Just how bad is mankind’s impact on the oceans and people of the Earth?
A new report released Monday in Honolulu makes clear that ocean warming “is affecting humans in direct ways and the impacts are already being felt,” according to a summary.
Those effects apply to fish stocks, crop yields, more extreme weather events and increased risk from water-borne diseases.
IUCN Director General Inger Andersen announced a new and “dire” report on ocean warming Monday.
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“We all know the ocean sustains this planet and provides every second breath we take, yet we are making the oceans sick,” said Inger Andersen, director general of the International Union for Conservation of Nature. “And that’s what this report highlights.”
Andersen spoke at the Hawaii Convention Center, where the IUCN’s World Conservation Congress is meeting this week.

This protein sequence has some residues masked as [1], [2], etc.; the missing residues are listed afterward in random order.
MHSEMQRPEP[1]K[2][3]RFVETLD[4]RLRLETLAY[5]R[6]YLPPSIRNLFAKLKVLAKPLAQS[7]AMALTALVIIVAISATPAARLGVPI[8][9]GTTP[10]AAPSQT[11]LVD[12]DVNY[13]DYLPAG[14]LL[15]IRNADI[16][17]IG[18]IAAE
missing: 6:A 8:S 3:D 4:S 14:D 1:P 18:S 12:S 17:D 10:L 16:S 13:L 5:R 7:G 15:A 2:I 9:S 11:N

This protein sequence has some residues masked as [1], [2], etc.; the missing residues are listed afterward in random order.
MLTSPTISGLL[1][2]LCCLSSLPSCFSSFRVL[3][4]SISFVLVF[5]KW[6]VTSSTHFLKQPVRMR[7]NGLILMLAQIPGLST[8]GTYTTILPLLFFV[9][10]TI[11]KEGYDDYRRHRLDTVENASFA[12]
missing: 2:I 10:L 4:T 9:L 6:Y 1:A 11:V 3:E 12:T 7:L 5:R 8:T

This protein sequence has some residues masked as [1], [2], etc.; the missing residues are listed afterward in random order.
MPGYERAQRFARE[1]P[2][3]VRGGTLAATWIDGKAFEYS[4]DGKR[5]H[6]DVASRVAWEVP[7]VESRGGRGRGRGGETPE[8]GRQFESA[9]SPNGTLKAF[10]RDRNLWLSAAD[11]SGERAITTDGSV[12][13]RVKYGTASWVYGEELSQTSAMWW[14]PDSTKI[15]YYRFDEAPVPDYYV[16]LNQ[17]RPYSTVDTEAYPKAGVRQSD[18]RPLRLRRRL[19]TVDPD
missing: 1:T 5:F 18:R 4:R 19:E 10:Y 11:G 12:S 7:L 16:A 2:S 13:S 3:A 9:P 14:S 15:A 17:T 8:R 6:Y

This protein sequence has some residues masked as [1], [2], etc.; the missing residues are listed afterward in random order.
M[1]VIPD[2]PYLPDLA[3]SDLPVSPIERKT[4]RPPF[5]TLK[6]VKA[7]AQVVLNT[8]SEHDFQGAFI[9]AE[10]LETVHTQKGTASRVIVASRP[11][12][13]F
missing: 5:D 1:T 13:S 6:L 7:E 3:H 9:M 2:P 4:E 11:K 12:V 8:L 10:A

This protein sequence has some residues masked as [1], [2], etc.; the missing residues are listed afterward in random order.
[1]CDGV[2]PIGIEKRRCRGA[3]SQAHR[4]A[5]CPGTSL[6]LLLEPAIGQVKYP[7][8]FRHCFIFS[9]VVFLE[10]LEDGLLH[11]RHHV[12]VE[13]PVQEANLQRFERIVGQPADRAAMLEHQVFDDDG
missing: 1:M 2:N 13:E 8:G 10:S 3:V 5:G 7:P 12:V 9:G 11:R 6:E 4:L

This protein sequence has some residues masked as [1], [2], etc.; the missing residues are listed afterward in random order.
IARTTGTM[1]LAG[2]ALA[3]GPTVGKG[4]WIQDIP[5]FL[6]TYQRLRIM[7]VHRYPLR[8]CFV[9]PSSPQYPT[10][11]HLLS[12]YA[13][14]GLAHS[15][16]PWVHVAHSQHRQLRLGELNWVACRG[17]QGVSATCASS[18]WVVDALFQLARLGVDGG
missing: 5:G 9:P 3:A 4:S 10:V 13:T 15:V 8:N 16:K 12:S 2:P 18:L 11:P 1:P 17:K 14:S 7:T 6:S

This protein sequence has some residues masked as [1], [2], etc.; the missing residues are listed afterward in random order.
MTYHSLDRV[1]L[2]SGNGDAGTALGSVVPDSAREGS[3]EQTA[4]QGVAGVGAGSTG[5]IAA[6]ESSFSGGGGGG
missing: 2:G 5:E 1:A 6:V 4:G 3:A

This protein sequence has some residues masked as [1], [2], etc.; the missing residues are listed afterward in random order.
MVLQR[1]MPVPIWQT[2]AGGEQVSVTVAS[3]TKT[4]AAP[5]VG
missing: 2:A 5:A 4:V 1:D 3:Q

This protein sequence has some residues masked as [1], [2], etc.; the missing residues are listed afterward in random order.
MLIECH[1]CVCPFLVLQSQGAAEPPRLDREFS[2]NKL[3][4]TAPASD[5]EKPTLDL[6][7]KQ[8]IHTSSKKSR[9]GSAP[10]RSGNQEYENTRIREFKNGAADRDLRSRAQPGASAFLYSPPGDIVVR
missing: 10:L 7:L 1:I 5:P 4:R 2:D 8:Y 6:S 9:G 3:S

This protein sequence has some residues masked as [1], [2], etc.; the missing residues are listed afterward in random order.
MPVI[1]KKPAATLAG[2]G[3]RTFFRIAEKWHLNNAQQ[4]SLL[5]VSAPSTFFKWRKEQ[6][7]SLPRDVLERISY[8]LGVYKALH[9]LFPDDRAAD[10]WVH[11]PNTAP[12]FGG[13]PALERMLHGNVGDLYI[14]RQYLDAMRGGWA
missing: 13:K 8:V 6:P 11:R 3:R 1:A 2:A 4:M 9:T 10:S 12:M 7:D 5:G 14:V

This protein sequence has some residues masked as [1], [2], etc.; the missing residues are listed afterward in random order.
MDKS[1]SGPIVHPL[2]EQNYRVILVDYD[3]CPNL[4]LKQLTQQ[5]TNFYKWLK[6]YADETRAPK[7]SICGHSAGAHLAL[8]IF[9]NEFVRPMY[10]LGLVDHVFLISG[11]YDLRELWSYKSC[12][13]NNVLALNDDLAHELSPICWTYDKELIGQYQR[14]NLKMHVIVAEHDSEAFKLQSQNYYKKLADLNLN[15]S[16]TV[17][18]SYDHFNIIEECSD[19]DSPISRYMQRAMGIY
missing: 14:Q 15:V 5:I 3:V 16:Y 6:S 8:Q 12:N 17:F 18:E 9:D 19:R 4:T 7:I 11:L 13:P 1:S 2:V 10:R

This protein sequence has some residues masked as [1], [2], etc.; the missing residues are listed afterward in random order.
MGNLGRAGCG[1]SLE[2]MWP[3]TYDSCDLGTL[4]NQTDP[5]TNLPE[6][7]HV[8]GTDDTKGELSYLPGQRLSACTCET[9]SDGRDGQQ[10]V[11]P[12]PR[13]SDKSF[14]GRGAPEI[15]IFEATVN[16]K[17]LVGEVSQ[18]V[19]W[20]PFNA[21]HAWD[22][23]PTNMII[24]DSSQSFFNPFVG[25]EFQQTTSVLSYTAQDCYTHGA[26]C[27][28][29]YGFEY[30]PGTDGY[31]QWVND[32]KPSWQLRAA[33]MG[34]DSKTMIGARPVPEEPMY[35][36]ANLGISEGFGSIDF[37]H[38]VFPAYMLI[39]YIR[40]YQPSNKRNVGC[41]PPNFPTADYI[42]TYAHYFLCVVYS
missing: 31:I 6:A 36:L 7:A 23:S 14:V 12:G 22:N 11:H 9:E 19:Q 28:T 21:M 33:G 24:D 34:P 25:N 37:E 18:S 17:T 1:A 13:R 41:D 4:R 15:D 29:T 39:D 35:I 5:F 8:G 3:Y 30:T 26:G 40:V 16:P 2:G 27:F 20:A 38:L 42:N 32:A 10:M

The report is described by IUCN as “the most comprehensive review available on the issue” of climate change’s impact on the world’s oceans.
Andersen said the report underscores the need for humans “to think of the ocean as a powerful ally.” After all, it absorbs a lot of the heat created by humans.
Dan Laffoley, an ICUN advisor on marine science and conservation, said the ocean “has been shielding us” from the harmful effects of global warming.
He described the report, which covers everything from microbes to whales and ranges from pole to pole, a “massive wakeup call.”
“We are disrupting the rhythm of life of the ocean,” he said.
Among the report’s recommendations is for countries to work together on reducing green house gasses.
“This is not something one country or one industry can deal with, and right now we don’t really see that global momentum,” said Carl Gustaf Lundin, the director of its Global Marine and Polar Programme.
This is in spite of progress with last year’s Paris accord and the agreement last week by the leaders of China and the United States to honor it.
Some reporters in attendance asked whether there was anything new in the report.
IUCN officials said there was not, but that it contained peer-reviewed material that was not available in the IUCN’s last report.